GSLV’s core stage kicked in one minute and 54.9 seconds into the flight when the rocket was 41 Kilometers in altitude and already going 1.6 Kilometers per second. L110 hosts two 78-metric-ton-force Vikas 2 engines – license-built powerplants based on the French Viking engine that used to power the Ariane 1 through 4 launch vehicles over a 25-year career ending in 2004.
Declining chamber pressure on the two boosters triggered their separation from the core stage two minutes and 21.2 seconds into the flight, passing an altitude of 62 Kilometers. From that point on GSLV relied on the 21.4-meter core stage alone to lift the vehicle out of the atmosphere, guzzling down 560 Kilograms of self-igniting propellants per second.
The five-meter fairing halves split open and dropped away from the rocket three minutes and 45.7 seconds into the mission when GSLV had passed 116 Kilometers in altitude where aerodynamic forces were no longer a threat to the delicate satellite structure.
The moment of truth came just over five minutes after liftoff when the L110 core stage handed powered flight duties over to the C25 cryogenic upper stage.
L110 boosted the stack to an altitude of 165 Kilometers and a speed of 4.4km/s, shutting down at T+5:17.6 followed one second later by separation and another two seconds thereafter was the planned ignition of the third stage.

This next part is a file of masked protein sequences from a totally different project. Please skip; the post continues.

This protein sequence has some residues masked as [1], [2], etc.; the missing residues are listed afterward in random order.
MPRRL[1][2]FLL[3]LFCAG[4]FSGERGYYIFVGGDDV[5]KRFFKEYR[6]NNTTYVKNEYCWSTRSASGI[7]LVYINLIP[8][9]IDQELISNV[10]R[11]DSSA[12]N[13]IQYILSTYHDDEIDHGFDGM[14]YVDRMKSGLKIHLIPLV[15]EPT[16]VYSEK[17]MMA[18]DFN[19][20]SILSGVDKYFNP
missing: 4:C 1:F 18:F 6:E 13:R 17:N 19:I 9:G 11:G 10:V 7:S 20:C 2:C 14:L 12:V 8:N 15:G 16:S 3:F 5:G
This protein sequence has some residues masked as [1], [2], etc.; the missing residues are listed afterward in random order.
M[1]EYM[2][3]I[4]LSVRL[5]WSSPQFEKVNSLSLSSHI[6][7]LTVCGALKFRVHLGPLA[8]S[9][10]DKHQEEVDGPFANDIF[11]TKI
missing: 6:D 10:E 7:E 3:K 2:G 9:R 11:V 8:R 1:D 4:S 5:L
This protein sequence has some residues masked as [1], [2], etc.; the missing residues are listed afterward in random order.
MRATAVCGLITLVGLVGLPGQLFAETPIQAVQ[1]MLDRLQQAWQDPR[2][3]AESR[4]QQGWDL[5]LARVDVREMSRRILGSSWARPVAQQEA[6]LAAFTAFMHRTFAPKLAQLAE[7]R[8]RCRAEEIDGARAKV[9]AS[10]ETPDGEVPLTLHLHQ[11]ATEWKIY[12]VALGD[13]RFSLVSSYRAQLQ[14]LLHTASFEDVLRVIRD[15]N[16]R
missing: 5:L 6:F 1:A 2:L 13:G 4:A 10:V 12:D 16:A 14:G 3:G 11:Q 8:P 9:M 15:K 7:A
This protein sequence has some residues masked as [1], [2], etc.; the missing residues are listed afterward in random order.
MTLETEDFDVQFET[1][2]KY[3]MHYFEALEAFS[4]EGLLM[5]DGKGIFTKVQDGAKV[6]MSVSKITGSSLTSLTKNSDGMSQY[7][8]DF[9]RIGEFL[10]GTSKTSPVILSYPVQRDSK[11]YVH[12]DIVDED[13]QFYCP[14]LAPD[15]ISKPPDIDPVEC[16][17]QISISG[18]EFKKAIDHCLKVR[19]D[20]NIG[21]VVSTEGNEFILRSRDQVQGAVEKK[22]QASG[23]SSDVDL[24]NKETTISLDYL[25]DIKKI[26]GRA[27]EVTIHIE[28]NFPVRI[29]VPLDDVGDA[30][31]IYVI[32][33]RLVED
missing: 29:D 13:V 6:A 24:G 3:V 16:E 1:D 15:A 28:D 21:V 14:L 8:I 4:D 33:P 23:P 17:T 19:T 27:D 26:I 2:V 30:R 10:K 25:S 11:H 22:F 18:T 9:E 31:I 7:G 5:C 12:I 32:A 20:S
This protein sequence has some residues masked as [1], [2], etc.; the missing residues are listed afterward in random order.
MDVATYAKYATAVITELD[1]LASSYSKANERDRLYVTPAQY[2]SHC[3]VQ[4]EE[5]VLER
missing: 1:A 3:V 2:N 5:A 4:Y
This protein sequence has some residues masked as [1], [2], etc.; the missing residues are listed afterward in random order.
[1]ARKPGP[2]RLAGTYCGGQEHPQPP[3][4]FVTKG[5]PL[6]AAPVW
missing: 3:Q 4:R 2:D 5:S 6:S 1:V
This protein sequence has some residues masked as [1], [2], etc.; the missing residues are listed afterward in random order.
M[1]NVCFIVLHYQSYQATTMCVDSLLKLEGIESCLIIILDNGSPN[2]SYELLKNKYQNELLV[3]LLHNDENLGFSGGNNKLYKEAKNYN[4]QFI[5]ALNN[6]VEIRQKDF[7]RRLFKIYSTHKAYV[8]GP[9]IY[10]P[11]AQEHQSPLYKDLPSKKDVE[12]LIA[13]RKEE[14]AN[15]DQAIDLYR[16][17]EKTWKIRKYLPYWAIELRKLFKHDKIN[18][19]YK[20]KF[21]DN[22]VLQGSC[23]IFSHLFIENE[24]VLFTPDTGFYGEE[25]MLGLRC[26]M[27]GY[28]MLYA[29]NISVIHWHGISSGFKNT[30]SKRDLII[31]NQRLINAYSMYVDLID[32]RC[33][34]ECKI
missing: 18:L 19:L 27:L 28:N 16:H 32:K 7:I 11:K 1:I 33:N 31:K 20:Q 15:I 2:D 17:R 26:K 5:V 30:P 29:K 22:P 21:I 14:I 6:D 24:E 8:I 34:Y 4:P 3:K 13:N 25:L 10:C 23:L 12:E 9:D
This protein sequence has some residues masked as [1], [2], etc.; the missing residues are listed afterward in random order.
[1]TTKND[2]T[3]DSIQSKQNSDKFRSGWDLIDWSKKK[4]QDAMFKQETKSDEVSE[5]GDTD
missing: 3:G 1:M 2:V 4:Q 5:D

CE-20 soared to life and engineers on the ground called out a nominal start-up of the 200-Kilonewton engine – its first in-space ignition. It was a long burn of ten minutes and 25 seconds for the C25 upper stage and engineers on the ground who intently watched over engine parameters and the rocket’s trajectory as the stack accelerated by another 5.8 Kilometers per second to reach the desired injection speed.
Ecstatic cheers emerged at Mission Control when the CE-20 engine shut down 15 minutes and 45 seconds into the flight after delivering good performance. The GSLV Mk. III D1 mission targeted an orbit of 170 x 35,975 Kilometers, inclined 21.5 degrees and achieved orbital parameters were a close match.
GSAT-19 – now the heaviest satellite ever to take off from Indian soil – sailed off 15 seconds after upper stage shutdown – marking a completely successful launch for the newest member of India’s orbital rocket fleet.
The 3,136-Kilogram satellite has been built for a ten-year service life, outfitted with a high-throughput Ka/Ku-Band payload to support data-intensive telecommunications with a total capacity of 4Gbps. Its mission starts out with a series of firings of the Liquid Apogee Motor to maneuver into Geostationary Orbit where its orbital speed matches that of Earth’s rotation, allowing the satellite to maintain the same position relative to its coverage zone.
GSAT-19 hosts a number of advanced satellite technologies like Indian-built Li-Ion batteries, miniaturized heat pipe technology for more efficient thermal regulation, fiber-optic gyros for attitude determination, Micro Electro-Mechanical (MEMS) accelerometers, and a Ku-Band telemetry/telecommand transponder.